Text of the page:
Wrig: It was exciting to be part of such a grand event. My friends were also happy, and they congratulated me.

At the event, you won the title of ‘Baby Segovia’ after Andrés Segovia, who is considered the father of classical guitar. What does it mean for you?

Wrig: It was a huge honour. Andrés Segovia is an inspiration. It was my father who introduced me to Segovia’s music about two years ago. It is the precision in his music that I admire. My favourite Segovia composition is Asturias.

Apart from Segovia, who are your role models?

Wrig: George Sakellariou, from Greece, is my favourite. I like the way he improvises and yet retains precision. My other favourite classical guitarists are Baden Powell and Jorge Cardoso.

Siddhartha: Several global artists have watched Wrig’s videos and appreciated his talent. They interacted with us over social media.

You make original compositions as well. Please tell us about the process of creation?

Siddhartha: I started teaching him very basic things such as sheet music. Slowly he started doing things by himself. I just taught him the signs and symbols and he played the entire song Manha De Carnival (Morning of the carnival) by Luiz Bonfa.

It is a very exciting incident. He saw a movie on the life of Mozart. He saw that the person is composing music on his own. In a scene, Mozart just listened to the song and copied the entire song on the piano. So he felt the same. He took the guitar and started playing his own songs on the guitar. I told him to develop the habit of sheet music. Now he is following it, so that way there is a record of his songs. We have made a few videos of his songs as well. Some videos we have put on YouTube, some more will be put on the internet after getting the copyright done.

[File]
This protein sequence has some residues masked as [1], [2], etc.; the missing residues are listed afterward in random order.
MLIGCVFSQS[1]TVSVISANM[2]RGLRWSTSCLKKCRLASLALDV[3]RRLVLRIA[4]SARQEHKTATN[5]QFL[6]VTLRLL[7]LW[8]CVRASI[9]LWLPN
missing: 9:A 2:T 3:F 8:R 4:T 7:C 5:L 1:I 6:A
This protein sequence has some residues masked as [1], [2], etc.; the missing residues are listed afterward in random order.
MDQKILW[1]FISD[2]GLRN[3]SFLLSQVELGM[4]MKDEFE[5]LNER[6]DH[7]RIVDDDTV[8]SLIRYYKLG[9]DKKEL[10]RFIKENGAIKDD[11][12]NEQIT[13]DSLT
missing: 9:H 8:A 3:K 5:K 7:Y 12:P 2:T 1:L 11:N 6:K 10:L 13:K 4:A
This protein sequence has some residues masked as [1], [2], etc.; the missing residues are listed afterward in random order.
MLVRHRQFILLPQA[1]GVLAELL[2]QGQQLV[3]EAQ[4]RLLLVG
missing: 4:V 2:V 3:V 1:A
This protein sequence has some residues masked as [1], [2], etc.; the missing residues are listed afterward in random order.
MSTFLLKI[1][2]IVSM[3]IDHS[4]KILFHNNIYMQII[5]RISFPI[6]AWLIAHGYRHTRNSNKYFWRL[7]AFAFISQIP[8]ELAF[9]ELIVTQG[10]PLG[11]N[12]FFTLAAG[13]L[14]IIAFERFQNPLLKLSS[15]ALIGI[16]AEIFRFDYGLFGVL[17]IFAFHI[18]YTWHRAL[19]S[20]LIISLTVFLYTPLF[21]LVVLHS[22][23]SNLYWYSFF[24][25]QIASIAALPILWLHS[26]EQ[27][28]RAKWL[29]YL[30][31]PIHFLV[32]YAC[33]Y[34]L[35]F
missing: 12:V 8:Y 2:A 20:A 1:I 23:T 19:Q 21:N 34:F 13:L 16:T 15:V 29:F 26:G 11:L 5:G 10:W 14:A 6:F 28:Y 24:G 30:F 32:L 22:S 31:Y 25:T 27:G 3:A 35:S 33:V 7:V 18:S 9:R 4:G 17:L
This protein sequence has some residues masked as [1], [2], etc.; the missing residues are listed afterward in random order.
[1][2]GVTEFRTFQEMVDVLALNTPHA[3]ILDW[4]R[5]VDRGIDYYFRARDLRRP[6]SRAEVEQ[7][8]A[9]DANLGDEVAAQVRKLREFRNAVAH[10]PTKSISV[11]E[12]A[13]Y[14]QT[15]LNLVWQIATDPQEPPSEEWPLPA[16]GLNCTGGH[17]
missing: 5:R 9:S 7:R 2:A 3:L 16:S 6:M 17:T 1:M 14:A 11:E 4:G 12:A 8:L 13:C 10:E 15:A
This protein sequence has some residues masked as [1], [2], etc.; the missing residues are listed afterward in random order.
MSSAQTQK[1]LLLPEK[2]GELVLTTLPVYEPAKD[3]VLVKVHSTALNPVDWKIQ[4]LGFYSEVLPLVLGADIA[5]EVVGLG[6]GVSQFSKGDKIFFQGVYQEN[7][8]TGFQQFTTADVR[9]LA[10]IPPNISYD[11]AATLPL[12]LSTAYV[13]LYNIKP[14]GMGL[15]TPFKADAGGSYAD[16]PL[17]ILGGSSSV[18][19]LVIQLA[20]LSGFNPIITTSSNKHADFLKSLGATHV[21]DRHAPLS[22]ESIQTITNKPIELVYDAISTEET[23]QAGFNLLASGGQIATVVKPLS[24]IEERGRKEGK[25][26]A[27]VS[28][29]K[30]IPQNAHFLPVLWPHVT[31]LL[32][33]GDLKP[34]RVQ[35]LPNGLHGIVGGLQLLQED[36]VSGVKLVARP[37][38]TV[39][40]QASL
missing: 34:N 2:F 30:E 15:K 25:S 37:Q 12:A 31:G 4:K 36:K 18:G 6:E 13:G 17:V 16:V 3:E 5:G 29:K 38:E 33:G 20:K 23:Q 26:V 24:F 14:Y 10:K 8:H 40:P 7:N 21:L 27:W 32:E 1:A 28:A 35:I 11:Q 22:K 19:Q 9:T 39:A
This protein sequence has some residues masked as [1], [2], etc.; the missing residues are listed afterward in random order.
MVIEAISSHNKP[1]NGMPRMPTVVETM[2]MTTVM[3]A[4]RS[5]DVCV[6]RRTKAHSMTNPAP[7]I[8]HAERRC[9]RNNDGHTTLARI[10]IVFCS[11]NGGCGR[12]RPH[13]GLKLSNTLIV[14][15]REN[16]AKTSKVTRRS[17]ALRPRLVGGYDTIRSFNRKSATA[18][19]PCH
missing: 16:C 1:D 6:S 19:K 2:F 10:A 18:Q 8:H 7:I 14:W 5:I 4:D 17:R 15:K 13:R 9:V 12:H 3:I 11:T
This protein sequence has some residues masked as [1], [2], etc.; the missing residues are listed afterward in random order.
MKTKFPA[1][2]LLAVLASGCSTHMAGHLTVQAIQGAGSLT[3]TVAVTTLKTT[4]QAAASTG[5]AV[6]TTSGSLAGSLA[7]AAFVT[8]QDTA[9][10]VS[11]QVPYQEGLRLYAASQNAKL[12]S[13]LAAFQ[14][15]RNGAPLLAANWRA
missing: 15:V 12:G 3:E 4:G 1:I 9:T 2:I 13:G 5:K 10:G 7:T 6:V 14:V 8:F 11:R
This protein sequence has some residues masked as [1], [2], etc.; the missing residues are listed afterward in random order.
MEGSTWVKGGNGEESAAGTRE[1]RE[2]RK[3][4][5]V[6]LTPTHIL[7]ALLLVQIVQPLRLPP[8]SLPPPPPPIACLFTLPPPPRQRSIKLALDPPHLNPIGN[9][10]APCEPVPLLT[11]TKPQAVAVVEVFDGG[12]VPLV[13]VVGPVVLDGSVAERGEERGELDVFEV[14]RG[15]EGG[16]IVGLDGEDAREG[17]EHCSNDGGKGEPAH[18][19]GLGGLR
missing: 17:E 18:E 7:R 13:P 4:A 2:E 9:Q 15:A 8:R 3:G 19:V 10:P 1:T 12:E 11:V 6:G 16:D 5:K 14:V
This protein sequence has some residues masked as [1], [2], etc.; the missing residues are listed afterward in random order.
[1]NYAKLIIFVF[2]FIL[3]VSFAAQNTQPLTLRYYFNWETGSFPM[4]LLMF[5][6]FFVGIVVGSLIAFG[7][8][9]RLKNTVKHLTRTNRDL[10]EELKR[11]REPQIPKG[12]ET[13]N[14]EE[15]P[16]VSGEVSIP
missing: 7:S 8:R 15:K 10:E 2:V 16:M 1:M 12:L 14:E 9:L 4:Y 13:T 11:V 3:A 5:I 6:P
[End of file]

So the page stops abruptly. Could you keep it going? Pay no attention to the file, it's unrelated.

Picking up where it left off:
In the recent Spanish guitar competition, he has won a fellowship as well. So, the Spanish embassy will be organising some music classes for the next six months with him. I think that this would be a great opportunity for him to learn. In the recent Ubuntu Guitar fest organised by Bosnian organisations, Wrig got the Laureate award for securing the highest marks. He got 98.9 marks out of 100. Everyone there told us that he is the best. We got appreciation from all the maestros there. So we are keeping our fingers crossed. He has a long way to go. He is under the kind guidance of Master George Sakellariou. I’m planning to send him to some maestros outside India but I am first waiting for him to get to that level, become a bit more mature.